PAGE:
As thousands of area high school seniors graduate this month, two central Ohio school districts are focused on ensuring students are college- and career-ready.
In Gahanna, the city and Gahanna-Jefferson Public Schools are collaborating with the Gahanna Area Chamber of Commerce in an effort to help meet local work force needs.
The chamber recently formed an Education Committee as a business-school partnership in response to Gahanna Mayor Tom Kneeland and district Superintendent Steve Barrett's goal of workforce development.
Meanwhile, Westerville has received about $1.4 million for its participation in the Innovation Generation initiative, which is affiliated with the national Pathways to Prosperity Network.
The Innovation Generation initiative establishes career pathways into vital industry sectors in the central Ohio area.
Both are focusing on providing real-world experiences that help students and businesses connect.
Mary Held, a board of trustee member for Gahanna's chamber, is the Education Committee chairwoman.
"We're focused at this point on enhancing Gahanna's economic growth and prosperity by addressing our business community's needs for skilled employees," she said.
Both Sharon Tomko, the Gahanna school district's community relations and outreach coordinator, and Tia Holliman, dean of high school curriculum and instruction, suggested the local business community could attract future employees by speaking about their businesses and jobs to middle school and high school students.
She said those discussions could introduce students to internships, job shadowing, part-time work and site visits.
"These activities can help students find jobs they never knew existed and also understand the education and work experience required to hold these jobs," Held said.
"We also hope students' participation in these activities will inform their decisions about education choices and potential career paths," she said.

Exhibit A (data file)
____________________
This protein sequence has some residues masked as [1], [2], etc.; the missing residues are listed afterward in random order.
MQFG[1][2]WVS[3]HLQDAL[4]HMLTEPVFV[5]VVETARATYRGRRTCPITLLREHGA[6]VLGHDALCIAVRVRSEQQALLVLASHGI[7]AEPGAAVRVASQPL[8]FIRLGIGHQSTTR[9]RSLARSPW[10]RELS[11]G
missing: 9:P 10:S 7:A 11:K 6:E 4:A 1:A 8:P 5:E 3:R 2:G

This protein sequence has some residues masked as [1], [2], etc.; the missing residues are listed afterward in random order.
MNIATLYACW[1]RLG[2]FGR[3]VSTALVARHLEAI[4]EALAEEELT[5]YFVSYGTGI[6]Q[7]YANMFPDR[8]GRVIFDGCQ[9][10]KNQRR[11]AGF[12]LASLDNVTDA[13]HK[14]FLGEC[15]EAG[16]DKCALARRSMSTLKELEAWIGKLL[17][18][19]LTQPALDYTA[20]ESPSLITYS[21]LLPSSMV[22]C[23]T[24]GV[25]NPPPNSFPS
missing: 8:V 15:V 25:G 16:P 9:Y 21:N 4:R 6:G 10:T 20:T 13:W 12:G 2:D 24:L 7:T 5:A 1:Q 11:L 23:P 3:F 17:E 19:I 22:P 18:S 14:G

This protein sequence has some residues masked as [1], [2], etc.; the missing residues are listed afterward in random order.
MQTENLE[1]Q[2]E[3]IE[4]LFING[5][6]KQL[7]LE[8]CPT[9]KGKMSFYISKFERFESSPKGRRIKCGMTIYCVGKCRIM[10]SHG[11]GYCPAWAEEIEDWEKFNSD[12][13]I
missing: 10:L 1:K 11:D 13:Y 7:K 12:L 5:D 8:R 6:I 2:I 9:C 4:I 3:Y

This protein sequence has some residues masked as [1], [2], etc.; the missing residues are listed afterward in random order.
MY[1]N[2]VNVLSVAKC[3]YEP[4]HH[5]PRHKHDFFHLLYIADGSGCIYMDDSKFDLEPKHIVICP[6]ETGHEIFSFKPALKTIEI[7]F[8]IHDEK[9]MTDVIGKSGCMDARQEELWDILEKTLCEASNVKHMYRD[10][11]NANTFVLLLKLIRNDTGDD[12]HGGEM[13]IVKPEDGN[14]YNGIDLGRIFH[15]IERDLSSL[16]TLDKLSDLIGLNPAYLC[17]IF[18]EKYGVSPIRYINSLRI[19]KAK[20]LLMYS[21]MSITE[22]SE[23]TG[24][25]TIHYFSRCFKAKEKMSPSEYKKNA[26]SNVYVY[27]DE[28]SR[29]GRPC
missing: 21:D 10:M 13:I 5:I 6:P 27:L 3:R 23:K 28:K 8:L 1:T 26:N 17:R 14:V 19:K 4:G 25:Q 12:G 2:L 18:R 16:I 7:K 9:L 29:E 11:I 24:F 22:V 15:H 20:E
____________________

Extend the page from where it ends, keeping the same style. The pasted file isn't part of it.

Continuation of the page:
As a first step, the chamber recently sent a survey to its members, asking about their willingness to participate in the business-school partnership activities for the 2017-18 school year.
The results will be compiled soon. The Education Committee will then begin to contact those members who indicated an interest in partnering with the schools, and connect them with school district staffers.
Barrett said he has visited many businesses with Kneeland and many high-paying positions are available.
"It's amazing how consistent it is from business to business," Barrett said.
"One president told us, 'We don't need tax abatements, but we need good workers,' " he said.
Barrett said available jobs for technicians and electricians pay $17 to $18 an hour and companies will provide training.
"Central Ohio is booming and there's lots of jobs unfilled," he said.
"One thing we've been talking about is a four-year college is costly. The (businesses) are willing to train kids. That's the common story we hear where we go," he said.
Among last year's 549 graduating seniors in Gahanna, Holliman said, about 58 percent (319 students) went to four-year institutions, 20 percent (110 students) went to two-year institutions, fewer than 2 percent (10 students) joined the military and about 20 percent (110 students) pursued other options, such as work or taking a year to explore options.
Mike Kunselman, an engineering teacher with Gahanna-Jefferson who works with Project Lead the Way, said most of his students are going into a career field, a two-year program such as an apprenticeship or studying through Columbus State Community College in modern manufacturing.
He said PLTW is a national curriculum that helps prepare students to make a career decision.
"I also have quite a few students pursuing engineering and business degrees with an engineering and entrepreneurial focus," he said.
The engineering program has been supported through the Innovation Generation initiative via Ohio's Straight A Fund.
Ohio's biennial education budget dedicated $100 million to the Straight A Fund in fiscal year 2014, $150 million in 2015, $15 million in 2016 and $15 million in 2017.